Grand Slams: Is There Room for a Fifth Slam in Tennis?

Madhusudan G RaoContributor IIISeptember 14, 2012

LONDON, ENGLAND - AUGUST 05:  Silver medalist Roger Federer (R) of Switzerland and gold medalist Andy Murray (C) of Great Britain and bronze medalist Juan Martin Del Potro of Argentina celebrate during the medal ceremony for the Men's Singles Tennis match on Day 9 of the London 2012 Olympic Games at the All England Lawn Tennis and Croquet Club on August 5, 2012 in London, England. Murray defeated Federer in the gold medal match in straight sets 2-6, 1-6, 4-6.  (Photo by Clive Brunskill/Getty Images)
Clive Brunskill/Getty Images

2012 was a good year for tennis overall. There were seven (out of a possible eight) different winners in the singles category of the four Grand Slam tournaments. Talk about competition! 2012 was the one year in recent times that was not one-sided as the years before. Added to the four Grand Slams were this year's Summer Olympics. Many called the London Olympics the "fifth Slam."

Serena Williams was the odd person out of the seven, as she won more than one Grand Slam in 2012. She was dominant in all competition after the French Open. On the men's side, Andy Murray dominated after Wimbledon by grabbing Olympic gold as well as the U.S. Open title.

The question on everyone's mind became: Is there room for a fifth Grand Slam in tennis? Let us see how the ATP and WTA tours are scheduled and see if it actually makes sense to repeat this year's experience (assuming the Olympics would be a fifth Slam).

The Australian Open was held on January 16. The French Open was May 27. Wimbledon was held June 25, while the U.S. Open was held August 27. Olympic tennis competition was scheduled for July 29.

Novak Djokovic and Victoria Azarenka won the first Slam, while the clay-court title was won by Rafael Nadal and Maria Sharapova. Wimbledon was won by Roger Federer over Andy Murray.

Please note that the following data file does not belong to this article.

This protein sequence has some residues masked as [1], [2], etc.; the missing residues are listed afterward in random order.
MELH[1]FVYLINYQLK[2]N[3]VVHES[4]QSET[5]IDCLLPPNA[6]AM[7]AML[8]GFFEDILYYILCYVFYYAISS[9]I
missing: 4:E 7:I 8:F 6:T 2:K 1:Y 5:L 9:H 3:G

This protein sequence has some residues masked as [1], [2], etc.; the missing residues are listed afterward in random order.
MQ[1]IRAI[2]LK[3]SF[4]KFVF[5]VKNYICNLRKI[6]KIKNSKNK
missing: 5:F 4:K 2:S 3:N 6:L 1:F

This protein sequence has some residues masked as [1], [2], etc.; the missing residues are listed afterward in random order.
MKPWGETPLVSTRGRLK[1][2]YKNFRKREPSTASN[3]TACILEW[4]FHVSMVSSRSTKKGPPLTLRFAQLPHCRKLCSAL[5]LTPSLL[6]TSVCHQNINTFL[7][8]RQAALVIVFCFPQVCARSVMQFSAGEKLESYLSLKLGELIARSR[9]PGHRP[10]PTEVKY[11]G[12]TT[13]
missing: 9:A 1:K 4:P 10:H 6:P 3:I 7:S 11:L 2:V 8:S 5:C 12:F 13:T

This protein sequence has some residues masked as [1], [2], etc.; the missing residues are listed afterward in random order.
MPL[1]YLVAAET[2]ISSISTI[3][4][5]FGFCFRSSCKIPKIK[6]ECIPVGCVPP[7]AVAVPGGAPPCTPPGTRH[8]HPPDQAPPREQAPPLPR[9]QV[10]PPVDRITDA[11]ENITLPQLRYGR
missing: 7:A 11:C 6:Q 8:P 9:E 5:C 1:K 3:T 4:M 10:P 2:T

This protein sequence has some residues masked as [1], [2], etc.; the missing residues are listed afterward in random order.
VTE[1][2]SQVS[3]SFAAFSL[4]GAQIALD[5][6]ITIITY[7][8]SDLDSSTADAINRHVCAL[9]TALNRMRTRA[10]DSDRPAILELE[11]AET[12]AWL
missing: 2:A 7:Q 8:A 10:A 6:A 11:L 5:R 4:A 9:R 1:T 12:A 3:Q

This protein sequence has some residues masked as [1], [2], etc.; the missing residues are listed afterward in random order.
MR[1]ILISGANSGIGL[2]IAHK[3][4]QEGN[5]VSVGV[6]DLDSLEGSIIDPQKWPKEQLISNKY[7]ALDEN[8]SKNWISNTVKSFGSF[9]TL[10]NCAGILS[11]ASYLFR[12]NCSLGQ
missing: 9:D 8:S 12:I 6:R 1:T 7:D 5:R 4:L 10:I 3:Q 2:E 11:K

On the doubles front, Sara Errani and Roberta Vinci won the French and U.S. Opens in the women's doubles, while Serena and her sister won the Wimbledon and Olympics tournaments. Amazingly, the Bryans won the doubles title at both Wimbledon and the Olympics, just like the Williams sisters.

The tennis calendar from May to September had four Slams, on three different surfaces, in four months.

Was it not stressful to the players? Obviously! More than the physical strain, it was the mental strength that every player had to draw upon to ensure that they could adjust to the different surfaces and then come up with a winning strategy against their opponents in seven matches (which were best-of-five, except the initial parts of the Olympics) to win a Slam. Phew!

Put in the Davis Cup and Federation Cup, the season-ending championships and the ATP 1000 (or the equivalent in the WTA Tour) and the scenario is complete. One can understand the toils of Rafael Nadal in recent days, and the mind goes back to his comments about the schedule (he had complained about the toll on his body because of ATP's schedule).

Clearly he was not supported by enough players on the tour. Now it looks like only he has suffered because of the manic schedule. Will we see more players follow the path of Kim Clijsters and Andy Roddick, who retired from tennis this year? Hopefully not.

One can talk about spacing out the Slams, but when and how? Currently, the time from September to the season-ending tournament in December is relatively clear, with players tending to recover from their exploits early in the season.

Maybe that time can be targeted. Is it time to venture out to other countries where one can play in a less hectic schedule? Maybe shores like China and India, where the weather will help the players to ply their skills in winter? 

Another constraint is the number of surfaces the game is played on. The Grand Slams are played on hard courts, clay and grass. Why not play the fifth on an indoor carpet? Or a different surface?

Overall, the season does not look like it has enough time to accommodate an additional Slam. Three months between each Slam is a good average, but the last three Slams are in a close bunch, which makes it difficult to add in any other Slam.

The Olympics were the exception, but otherwise it is really impossible to have a fifth Slam. There surely is no room for any other Slam in tennis.

Do you agree?